"Smart" pistols designed to limit who can shoot them are poised to hit the booming US firearm market this year, taking aim at spiking gun deaths as federal lawmakers remain deadlocked on any new restrictions.
Questions over reliability and political fights have bedeviled the technology for decades, but backers say it's a chance to prevent children, criminals or people considering self-harm from pulling the trigger.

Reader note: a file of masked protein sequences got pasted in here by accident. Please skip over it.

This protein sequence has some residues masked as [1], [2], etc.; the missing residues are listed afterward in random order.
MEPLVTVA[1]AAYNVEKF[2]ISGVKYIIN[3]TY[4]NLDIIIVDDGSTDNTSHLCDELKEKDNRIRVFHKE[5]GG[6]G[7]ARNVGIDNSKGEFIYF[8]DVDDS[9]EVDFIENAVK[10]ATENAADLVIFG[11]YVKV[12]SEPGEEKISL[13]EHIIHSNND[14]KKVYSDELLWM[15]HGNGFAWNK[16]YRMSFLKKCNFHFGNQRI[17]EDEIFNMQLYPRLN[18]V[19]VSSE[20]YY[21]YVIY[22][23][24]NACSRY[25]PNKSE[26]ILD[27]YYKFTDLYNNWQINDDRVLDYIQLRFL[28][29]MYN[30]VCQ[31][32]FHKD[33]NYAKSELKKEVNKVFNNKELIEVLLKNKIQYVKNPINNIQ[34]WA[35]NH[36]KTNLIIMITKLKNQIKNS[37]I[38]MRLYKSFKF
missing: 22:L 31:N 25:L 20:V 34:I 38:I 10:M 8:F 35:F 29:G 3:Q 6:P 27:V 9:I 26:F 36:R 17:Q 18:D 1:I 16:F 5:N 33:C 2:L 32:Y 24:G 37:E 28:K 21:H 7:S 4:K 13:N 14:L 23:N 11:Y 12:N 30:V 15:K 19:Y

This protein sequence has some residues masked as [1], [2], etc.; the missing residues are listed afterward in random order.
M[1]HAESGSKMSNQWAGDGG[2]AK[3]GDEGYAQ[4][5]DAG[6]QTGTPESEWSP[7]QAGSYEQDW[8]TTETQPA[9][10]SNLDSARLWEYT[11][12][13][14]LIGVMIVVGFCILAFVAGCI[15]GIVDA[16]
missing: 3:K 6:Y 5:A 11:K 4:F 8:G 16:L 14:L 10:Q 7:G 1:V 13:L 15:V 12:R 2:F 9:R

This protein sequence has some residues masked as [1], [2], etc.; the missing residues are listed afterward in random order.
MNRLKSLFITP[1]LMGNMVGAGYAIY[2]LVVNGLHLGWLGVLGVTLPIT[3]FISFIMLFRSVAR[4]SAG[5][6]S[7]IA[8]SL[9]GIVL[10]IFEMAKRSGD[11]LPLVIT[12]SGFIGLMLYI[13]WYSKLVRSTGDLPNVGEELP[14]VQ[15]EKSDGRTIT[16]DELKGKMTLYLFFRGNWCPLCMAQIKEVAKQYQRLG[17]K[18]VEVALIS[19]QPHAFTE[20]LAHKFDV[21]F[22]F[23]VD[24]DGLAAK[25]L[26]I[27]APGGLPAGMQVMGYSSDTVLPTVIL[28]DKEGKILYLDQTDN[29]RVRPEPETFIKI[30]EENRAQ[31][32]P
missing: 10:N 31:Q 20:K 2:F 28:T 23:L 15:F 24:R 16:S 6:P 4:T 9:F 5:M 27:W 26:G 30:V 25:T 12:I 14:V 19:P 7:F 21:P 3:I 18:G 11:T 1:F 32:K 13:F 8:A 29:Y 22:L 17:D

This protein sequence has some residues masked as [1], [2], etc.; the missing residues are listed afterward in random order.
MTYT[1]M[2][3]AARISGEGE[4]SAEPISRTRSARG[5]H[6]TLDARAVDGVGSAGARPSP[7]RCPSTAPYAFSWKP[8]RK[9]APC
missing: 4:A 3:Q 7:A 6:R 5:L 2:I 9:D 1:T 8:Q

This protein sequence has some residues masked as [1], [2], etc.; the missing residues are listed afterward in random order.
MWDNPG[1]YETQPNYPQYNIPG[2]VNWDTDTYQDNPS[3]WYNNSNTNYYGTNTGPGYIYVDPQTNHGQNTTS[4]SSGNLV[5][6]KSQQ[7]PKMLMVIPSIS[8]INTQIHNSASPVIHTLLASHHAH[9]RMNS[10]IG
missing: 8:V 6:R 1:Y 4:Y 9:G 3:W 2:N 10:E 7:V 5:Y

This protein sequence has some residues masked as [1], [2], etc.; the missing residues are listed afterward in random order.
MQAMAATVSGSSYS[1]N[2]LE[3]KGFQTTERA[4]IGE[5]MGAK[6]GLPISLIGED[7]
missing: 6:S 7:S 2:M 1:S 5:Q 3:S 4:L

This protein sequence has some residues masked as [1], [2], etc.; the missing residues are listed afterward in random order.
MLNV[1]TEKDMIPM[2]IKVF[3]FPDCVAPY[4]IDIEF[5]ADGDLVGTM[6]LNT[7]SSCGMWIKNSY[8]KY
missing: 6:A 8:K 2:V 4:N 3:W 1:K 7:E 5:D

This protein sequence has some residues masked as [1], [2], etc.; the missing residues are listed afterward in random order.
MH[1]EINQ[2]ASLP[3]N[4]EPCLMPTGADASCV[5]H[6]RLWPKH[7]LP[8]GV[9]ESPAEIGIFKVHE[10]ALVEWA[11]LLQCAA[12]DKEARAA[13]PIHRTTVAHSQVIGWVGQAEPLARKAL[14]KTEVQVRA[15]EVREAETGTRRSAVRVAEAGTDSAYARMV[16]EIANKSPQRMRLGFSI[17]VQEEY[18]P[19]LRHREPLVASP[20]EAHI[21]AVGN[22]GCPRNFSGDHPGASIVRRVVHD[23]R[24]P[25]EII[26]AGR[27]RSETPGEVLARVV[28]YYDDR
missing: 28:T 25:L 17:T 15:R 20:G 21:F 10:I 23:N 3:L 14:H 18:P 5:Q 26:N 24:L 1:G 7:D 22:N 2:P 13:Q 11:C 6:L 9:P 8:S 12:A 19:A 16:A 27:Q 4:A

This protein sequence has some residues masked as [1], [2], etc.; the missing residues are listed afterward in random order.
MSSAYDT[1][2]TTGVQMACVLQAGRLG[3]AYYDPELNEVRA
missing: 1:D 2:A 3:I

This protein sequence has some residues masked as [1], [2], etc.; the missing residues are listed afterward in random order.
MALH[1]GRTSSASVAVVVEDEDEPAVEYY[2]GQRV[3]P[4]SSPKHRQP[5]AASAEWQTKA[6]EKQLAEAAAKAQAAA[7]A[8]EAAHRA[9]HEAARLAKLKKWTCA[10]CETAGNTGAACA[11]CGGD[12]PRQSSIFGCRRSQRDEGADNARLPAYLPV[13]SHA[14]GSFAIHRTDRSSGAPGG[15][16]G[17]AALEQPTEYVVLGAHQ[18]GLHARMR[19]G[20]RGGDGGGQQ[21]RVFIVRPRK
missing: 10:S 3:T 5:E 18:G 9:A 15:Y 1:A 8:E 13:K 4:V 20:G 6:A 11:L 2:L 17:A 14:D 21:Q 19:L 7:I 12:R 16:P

Yet whether the deadly weapons will be embraced by buyers, perform as intended in real-life, or deliver on their pledge to increase gun safety are questions that could be years from a definitive answer.
"I don't have a crystal ball to know whether it's going to be good on ...
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